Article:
Q&A: Saint Solitude

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How did you come up with the name of the band?

An old band of mine (that ended up with a much worse name) rejected this idea and I liked the way it sounded. It was never meant to be the name of a saint as people often interpret it, but rather the idea of the very particular type of solitude that a saint would have. I had many sacreligious lyrics in my early material.

How would you describe your sound?

Bittersweet fuzz.

When did you first become interested in playing music?

Hearing Pearl Jam, R.E.M., and The Smashing Pumpkins flicked a switch in me when I was 9 or 10, and then I started playing my brother’s drum set when he wasn’t home. It spiraled from there.

What’s the strangest or funniest thing that’s ever happened to you at a show?

I was nearly proposed to, quite seriously, by a stranger in Flagstaff.

What are you listening to these days?

Been diving deep on Deerhoof – way too late getting into them. Radiohead’s OK Computer has come back strong. Neko Case’s Hell-On. The new Besnard Lakes track “Silver Shadows”. Fiona Apple. I’m going to see Hania Rani at the Chapel tomorrow.

What does music mean to you?

I need music like I need rivers. I have to visit it frequently or I get really unraveled and anxious. As a listener, it’s kind of like a pet – a friend with “the look of an eager question” on its face most of the time, to quote The Unbearable Lightness of Being. As a player and writer, though, it’s much more complex – the balance is not letting it break my heart more than it lifts me up, and that requires a lot of stewardship.

How’d you guys first get together to play music?

It’s always been just me and various collaborators, by design. When I started the project in 2006 I very much needed a modular, shapeshifting project that could follow my whims and my whims only. Now, of course, I want to play with others more than ever. My current live band has come to me in different ways – I met Eyal Satat, my drummer, through friends. I met Ben Dubin (bass) doing freelance gigging. Hunter Ellis (guitar) and I met because of the Farallon Islands, kind of.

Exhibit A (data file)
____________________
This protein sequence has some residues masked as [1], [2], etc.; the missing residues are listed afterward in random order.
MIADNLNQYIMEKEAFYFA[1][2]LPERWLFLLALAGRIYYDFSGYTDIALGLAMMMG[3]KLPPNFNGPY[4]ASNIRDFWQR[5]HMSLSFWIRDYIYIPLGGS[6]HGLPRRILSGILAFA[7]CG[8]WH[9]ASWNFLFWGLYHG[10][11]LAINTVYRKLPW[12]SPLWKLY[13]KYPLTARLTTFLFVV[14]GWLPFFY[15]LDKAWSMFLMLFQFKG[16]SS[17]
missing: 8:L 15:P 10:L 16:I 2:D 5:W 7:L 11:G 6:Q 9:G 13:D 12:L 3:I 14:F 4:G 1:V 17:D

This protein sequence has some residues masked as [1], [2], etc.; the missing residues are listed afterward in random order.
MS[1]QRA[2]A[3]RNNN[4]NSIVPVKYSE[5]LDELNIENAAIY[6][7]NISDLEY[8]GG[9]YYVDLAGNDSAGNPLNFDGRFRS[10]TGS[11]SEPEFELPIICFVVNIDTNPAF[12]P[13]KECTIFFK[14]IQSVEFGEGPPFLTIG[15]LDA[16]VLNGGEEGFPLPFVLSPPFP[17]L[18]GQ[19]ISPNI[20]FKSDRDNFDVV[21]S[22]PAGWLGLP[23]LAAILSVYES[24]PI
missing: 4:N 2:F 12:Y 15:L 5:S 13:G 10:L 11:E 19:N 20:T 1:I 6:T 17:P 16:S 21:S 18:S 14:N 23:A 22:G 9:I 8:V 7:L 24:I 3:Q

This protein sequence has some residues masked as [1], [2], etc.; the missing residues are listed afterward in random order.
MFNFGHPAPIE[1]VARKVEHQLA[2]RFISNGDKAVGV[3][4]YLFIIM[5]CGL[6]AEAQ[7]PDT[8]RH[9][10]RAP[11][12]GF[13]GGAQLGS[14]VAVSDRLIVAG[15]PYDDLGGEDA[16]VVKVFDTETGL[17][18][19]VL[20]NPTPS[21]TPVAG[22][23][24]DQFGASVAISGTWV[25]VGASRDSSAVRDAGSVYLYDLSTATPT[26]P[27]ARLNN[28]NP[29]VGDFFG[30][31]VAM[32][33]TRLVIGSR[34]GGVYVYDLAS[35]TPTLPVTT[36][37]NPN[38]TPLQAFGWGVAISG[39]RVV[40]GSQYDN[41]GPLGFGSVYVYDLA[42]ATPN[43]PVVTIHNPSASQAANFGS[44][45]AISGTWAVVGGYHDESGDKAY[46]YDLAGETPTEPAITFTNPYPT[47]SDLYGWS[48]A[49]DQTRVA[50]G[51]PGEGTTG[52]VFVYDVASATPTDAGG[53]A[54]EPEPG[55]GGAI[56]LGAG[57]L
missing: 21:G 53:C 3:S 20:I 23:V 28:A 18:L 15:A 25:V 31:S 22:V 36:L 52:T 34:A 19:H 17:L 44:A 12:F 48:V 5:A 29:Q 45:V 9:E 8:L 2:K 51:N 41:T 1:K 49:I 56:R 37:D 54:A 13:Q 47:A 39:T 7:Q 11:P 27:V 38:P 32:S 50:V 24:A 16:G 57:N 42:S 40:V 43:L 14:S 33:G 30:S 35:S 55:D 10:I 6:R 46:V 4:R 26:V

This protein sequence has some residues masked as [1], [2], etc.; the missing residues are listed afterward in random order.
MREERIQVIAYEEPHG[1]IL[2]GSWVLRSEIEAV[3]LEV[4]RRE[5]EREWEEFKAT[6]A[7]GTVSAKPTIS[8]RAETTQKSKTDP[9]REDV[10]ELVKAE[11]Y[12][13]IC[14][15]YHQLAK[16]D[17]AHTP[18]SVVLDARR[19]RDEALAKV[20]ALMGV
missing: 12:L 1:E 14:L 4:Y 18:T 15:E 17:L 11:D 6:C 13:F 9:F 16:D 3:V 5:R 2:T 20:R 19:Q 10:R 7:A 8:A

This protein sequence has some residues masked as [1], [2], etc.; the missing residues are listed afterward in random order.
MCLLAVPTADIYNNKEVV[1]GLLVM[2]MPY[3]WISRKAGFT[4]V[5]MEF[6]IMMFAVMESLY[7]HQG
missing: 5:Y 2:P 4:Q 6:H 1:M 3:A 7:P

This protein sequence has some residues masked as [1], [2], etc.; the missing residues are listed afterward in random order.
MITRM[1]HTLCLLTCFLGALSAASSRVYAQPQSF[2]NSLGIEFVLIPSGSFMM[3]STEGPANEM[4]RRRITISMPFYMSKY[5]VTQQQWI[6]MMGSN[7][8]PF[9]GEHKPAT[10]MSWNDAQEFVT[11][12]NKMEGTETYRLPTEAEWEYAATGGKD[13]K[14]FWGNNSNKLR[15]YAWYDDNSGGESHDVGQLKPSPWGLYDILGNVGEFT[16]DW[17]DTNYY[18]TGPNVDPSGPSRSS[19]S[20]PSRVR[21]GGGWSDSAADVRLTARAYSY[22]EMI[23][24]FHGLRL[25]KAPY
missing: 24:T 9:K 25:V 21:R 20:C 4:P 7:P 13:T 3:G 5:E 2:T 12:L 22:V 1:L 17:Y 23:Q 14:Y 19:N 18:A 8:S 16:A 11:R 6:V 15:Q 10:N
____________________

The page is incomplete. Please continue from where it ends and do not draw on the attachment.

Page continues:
San Francisco is full of music history. Who are some San Francisco musicians who inspired you?

Deerhoof, as I mentioned, is currently dissolving my brain into small rainbow-shaped morsels. Green Day (I know I know, East Bay) was essential in my youth. Later on, The Dodos, OSees.

What’s the biggest challenge in becoming a musician today?

Of course, social media/short attention spans make the landscape tricky to navigate, but the biggie is Spotify/Youtube basically decimated the idea that music has value in the eyes of the average listener. When your audience expects your art for free as a baseline, it’s like an affront to them when you try to advocate for your value. I wish musicians could advocate for ourselves like Hollywood does; we’d be stronger and more sustainable for it. But until then, we are expected to be our own ecosystem: manager, booking agent, graphic designer, and video editor.

What are some of your favorite Bay Area music venues?

Ivy Room, Great American Music Hall, Crystal Cavern, Starry Plough, New Parish. The Greek is always amazing too.

Where do you like to get creative in San Francisco?

I get inspired at The Chapel a lot – they seem to book most of the touring bands I go to see. The Castro still feels vibrant to me. Otherwise, the quieter or riparian parts of the city are where I tend to go.

What’s one thing that people would be surprised to find out about you?

Despite the name, I’m quite social.

Having released albums under Digital Nations, a label founded by Steve Vai, music critic Louis Raphael has remained deeply connected to the pulse of the San Francisco music scene. Following his tenure as the San Francisco Music Examiner for Examiner.com and AXS.com, he embarked on creating Music in SF® to authentically highlight the vibrant offerings of the city's music scene.